Parental teaching often happens at an unconscious level: when parents are excited by and approve a child’s behaviour, the messages they give are often permissions; however, when parents feel threatened by a child’s behaviour, the messages expressed are often injunctions.
Permissions are just as the word implies – giving the child permission to do something. For example, “Do think”; “Do ask for what you want”. They are the opposite of injunctions.
Injunctions are prohibitions or negative commands from a parent (often outside their awareness). They are expressions of disappointment, frustration, anxiety and unhappiness which come out of the parent’s own pain.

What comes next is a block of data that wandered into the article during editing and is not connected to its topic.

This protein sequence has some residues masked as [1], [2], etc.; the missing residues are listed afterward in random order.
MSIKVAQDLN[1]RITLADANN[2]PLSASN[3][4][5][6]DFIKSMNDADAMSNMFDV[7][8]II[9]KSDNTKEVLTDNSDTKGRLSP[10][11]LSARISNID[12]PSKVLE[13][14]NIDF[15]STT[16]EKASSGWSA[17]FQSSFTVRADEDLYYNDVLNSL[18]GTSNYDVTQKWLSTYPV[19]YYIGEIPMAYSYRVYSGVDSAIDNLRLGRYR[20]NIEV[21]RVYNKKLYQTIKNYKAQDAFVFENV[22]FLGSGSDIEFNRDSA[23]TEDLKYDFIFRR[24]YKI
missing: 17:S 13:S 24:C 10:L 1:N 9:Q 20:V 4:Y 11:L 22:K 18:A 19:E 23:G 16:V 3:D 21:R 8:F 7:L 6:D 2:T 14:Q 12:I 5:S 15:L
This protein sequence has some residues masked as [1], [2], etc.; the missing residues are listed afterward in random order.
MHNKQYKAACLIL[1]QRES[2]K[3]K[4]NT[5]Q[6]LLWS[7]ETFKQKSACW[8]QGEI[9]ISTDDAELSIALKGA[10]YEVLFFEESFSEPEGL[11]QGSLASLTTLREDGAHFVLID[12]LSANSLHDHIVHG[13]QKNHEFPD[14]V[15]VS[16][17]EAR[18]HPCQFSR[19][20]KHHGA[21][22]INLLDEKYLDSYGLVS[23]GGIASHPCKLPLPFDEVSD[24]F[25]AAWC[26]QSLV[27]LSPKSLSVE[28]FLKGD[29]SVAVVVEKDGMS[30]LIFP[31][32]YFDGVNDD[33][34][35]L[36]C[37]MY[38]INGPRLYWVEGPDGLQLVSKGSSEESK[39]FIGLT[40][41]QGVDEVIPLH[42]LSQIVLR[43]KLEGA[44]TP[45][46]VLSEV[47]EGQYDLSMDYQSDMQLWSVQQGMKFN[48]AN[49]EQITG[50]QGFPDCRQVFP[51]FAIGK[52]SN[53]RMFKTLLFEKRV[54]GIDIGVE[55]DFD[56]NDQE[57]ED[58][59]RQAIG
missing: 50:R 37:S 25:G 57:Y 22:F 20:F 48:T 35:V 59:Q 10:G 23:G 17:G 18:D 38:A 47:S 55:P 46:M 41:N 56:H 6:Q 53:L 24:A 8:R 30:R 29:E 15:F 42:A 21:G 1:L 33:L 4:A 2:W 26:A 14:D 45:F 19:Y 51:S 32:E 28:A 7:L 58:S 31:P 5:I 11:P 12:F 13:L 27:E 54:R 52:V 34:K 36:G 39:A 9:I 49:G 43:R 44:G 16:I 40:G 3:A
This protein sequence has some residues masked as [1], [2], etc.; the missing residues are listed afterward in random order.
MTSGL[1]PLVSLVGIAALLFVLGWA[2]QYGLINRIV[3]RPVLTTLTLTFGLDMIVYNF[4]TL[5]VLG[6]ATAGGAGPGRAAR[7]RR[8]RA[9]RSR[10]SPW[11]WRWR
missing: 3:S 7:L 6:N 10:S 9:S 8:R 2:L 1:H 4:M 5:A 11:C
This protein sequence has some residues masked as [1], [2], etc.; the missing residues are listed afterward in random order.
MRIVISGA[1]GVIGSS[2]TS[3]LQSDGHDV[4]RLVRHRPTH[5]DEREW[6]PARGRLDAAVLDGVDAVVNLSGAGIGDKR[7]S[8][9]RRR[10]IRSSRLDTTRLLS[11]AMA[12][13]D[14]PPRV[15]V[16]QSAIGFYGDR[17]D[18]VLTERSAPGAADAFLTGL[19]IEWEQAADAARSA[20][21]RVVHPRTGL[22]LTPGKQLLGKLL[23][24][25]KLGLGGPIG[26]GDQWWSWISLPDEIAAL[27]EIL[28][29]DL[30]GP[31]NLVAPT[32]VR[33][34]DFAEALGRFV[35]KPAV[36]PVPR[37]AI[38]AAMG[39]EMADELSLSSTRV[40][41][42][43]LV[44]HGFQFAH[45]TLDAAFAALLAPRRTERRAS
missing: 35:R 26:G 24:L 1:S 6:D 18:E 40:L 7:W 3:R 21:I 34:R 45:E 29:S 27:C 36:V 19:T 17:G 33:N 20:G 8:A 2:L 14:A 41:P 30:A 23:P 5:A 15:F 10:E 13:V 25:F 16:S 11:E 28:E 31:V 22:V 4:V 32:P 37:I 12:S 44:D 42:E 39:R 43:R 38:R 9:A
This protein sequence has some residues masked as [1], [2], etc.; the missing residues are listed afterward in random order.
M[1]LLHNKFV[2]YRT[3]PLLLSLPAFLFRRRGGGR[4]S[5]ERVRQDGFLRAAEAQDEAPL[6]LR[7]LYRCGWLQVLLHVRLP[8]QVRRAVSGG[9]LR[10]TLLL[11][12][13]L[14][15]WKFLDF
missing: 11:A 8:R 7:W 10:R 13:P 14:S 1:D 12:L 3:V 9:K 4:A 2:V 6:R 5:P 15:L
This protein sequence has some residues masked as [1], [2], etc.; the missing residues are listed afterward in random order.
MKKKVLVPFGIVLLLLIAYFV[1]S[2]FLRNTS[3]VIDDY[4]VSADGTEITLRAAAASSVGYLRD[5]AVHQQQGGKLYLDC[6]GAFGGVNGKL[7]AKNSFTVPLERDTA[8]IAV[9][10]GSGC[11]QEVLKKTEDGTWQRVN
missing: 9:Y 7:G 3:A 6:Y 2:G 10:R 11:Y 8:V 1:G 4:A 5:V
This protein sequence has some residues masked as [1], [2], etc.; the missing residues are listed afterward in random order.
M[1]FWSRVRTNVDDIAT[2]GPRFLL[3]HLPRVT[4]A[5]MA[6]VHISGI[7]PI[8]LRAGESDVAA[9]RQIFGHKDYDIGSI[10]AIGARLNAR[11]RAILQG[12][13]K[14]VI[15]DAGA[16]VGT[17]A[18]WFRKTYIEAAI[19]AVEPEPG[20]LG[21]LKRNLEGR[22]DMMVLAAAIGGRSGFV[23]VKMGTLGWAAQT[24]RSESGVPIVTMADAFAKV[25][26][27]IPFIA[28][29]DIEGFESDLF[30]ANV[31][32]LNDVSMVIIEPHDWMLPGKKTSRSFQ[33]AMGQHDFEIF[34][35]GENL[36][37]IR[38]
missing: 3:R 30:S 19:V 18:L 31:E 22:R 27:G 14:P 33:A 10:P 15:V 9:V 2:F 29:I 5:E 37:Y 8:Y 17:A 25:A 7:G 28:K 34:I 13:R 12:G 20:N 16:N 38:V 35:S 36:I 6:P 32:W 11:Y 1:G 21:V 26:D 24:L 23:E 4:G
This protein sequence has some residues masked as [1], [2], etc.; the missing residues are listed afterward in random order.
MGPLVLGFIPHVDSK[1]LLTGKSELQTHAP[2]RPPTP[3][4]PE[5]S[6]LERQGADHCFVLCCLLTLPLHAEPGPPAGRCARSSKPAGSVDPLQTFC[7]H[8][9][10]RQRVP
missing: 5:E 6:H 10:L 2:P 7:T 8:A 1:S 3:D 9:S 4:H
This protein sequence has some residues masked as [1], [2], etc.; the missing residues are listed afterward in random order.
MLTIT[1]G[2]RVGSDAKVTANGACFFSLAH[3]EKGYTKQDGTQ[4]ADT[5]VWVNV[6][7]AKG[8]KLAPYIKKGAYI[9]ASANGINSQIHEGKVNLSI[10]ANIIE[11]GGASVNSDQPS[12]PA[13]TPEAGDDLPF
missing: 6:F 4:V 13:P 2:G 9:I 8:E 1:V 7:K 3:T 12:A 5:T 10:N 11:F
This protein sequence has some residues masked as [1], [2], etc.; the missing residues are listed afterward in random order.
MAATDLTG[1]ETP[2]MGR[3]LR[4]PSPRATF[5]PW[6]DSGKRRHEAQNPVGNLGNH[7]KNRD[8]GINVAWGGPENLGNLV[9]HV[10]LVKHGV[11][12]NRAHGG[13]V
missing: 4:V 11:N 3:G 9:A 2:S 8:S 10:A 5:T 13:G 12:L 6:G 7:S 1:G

Injunctions establish the “don’ts” by which children learn to live. These messages are predominantly given nonverbally and at the psychological level between birth and seven years of age.
When parents observe their children not succeeding, or not being comfortable with who they are, they attempt to “counter” the effect of the earlier messages with social level counter-injunctions. They convey the “shoulds”, “oughts” and “dos” of parental expectations.